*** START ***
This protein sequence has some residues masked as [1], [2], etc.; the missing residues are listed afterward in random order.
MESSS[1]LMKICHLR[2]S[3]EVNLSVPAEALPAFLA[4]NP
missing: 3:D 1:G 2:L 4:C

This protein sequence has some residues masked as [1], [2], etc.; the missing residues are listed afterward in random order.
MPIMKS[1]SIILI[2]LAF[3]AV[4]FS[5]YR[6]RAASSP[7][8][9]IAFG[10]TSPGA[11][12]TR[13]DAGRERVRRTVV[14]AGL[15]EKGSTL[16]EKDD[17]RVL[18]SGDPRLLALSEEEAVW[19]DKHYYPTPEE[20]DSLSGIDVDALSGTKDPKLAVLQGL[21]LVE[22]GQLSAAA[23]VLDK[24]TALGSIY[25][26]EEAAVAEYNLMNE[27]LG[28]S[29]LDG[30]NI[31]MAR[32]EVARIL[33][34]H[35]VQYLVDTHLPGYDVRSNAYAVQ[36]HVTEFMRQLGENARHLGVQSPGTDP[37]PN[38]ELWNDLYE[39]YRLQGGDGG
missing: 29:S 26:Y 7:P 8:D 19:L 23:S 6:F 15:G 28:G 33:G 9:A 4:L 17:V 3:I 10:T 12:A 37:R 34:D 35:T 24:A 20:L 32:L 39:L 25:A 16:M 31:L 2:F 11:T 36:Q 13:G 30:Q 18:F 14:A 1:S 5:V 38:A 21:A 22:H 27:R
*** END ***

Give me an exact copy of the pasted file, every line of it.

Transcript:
This protein sequence has some residues masked as [1], [2], etc.; the missing residues are listed afterward in random order.
MESSS[1]LMKICHLR[2]S[3]EVNLSVPAEALPAFLA[4]NP
missing: 3:D 1:G 2:L 4:C

This protein sequence has some residues masked as [1], [2], etc.; the missing residues are listed afterward in random order.
MPIMKS[1]SIILI[2]LAF[3]AV[4]FS[5]YR[6]RAASSP[7][8][9]IAFG[10]TSPGA[11][12]TR[13]DAGRERVRRTVV[14]AGL[15]EKGSTL[16]EKDD[17]RVL[18]SGDPRLLALSEEEAVW[19]DKHYYPTPEE[20]DSLSGIDVDALSGTKDPKLAVLQGL[21]LVE[22]GQLSAAA[23]VLDK[24]TALGSIY[25][26]EEAAVAEYNLMNE[27]LG[28]S[29]LDG[30]NI[31]MAR[32]EVARIL[33][34]H[35]VQYLVDTHLPGYDVRSNAYAVQ[36]HVTEFMRQLGENARHLGVQSPGTDP[37]PN[38]ELWNDLYE[39]YRLQGGDGG
missing: 29:S 26:Y 7:P 8:D 19:L 23:S 6:F 15:G 28:G 33:G 9:A 4:L 17:V 3:I 10:T 12:A 37:R 34:D 35:T 24:A 20:L 32:L 39:L 25:A 16:M 31:L 2:F 11:T 36:Q 13:G 30:Q 18:F 14:A 1:S 5:V 38:A 21:A 22:H 27:R